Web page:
What Factors Make Bonds Move?

by Nola Moore

At first, bonds seem straightforward: you buy a bond, the issuer pays you interest, life is peachy. After a while, however, you notice that the bond you bought for $103 is now priced at $98. This change is driven by two primary factors within the market: interest rates and uncertainty. Understanding these factors is key when deciding which bonds to buy and how long to hold on to them.

Bond Basics

Bonds are loans. When you buy a bond, you loan the issuing company your cash as principal. In return, the issuer pays you interest. It also agrees to pay your principal back on a particular date, known as the maturity rate. Bond interest rates can be set single rates, a series of known rates, or they can vary based on a particular set of parameters. Bond issuers can pay interest periodically for the life of the bond -- semi annually is common -- or once at maturity. All bonds are initially priced "at par," meaning that you give the issuer money equal to the value of the principal, usually expressed as $100 per bond.

Factors Affecting Interest Rate

Bond interest rates are determined by on risk. The U.S. Federal Reserve sets a base interest rate that becomes the base rate for all other borrowing within the country. U.S. Treasury securities are often priced at or near this rate, and the interest rate on other investment bonds goes up from this base with the amount of risk involved -- if there is a high possibility that an issuer will be unable to pay back the principal, the risk is higher, and therefore the interest rate will be higher. The lowest risk bonds are generally those of the U.S. government and its agencies, municipalities come next, followed by stable, established companies and finally newer, weaker companies.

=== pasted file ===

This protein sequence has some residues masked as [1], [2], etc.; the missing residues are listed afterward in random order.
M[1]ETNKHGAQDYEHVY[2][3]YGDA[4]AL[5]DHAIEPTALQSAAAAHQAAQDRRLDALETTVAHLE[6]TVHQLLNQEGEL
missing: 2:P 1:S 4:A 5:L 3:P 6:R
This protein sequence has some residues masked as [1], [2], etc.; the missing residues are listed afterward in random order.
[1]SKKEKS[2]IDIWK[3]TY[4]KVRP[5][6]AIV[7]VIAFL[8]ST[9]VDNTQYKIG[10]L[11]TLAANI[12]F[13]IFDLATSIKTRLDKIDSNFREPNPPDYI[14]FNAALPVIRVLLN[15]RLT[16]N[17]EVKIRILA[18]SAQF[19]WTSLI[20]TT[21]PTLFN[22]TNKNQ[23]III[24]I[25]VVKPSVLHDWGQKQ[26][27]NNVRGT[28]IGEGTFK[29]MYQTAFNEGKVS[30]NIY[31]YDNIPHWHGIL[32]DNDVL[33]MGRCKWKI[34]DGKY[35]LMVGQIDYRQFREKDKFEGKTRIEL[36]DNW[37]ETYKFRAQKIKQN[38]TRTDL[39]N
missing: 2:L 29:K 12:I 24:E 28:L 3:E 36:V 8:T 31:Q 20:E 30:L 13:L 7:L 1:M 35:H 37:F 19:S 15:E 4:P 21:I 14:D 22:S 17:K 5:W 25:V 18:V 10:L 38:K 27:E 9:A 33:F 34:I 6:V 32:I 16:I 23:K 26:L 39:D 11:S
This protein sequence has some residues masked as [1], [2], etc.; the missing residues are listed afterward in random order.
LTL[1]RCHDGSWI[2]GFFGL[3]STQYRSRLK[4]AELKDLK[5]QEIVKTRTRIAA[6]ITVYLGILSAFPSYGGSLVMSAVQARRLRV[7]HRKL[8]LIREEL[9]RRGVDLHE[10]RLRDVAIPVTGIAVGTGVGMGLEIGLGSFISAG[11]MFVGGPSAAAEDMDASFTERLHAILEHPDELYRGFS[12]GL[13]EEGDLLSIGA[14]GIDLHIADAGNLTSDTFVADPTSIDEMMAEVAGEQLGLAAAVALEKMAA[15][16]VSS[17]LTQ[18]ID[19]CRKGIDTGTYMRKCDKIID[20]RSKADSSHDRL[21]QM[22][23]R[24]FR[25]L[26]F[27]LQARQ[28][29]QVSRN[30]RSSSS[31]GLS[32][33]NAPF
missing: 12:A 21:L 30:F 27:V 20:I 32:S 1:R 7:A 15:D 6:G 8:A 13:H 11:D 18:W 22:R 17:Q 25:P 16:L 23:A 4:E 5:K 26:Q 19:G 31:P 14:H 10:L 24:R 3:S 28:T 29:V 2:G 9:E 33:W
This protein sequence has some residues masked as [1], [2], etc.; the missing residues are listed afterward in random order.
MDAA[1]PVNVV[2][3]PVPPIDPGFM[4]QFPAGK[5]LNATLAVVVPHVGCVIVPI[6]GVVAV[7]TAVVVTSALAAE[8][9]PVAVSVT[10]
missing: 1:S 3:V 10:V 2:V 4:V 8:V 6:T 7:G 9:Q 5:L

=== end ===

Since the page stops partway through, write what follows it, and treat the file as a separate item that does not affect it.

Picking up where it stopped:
Factors Affecting Price

While a bond price may initially be $100, it doesn't necessarily stay there. Bonds generally have long timelines -- several years to several decades from issue to maturity -- and a lot can happen during that time. A bond's desirability to a new buyer is wholly dependent upon what other interest rates are around. If you hold a bond issued in the mid-1990s, chances are its interest rate is much higher than a bond issued in the late 2000s. Potential buyers are willing to pay a bit more than par -- a premium -- to get their hands on a bond that pays this higher rate, so they might pay $102 per bond, rather than $100. The same goes if interest rates go up -- if your bond pays less than average, you may have to take a discount on your price -- say go down to $99 per bond -- to get out of your investment.

Factors Affecting Uncertainty

One of the nice things about bonds is that the interest rate is usually a known value, or at least a known range. This makes people feel comfortable with them, since they know what they're getting. There are some things that make investors less confident in bonds, though, and these can lower demand and prices. Issuing companies often put a "call" clause into the bond that allows them to pay it off early. If interest rates drop, this becomes more likely, as the issuer usually wants to refinance at a lower rate. Along with this, the health of the issuing company, the length of time until maturity and the current economic climate all play in to investors' ability to be more certain about the future, and about any particular bond.

About the Author

Nola Moore is a writer and editor based in Los Angeles, Calif. She has more than 20 years of experience working in and writing about finance and small business. She has a Bachelor of Science in retail merchandising. Her clients include The Motley Fool, Proctor and Gamble and NYSE Euronext.

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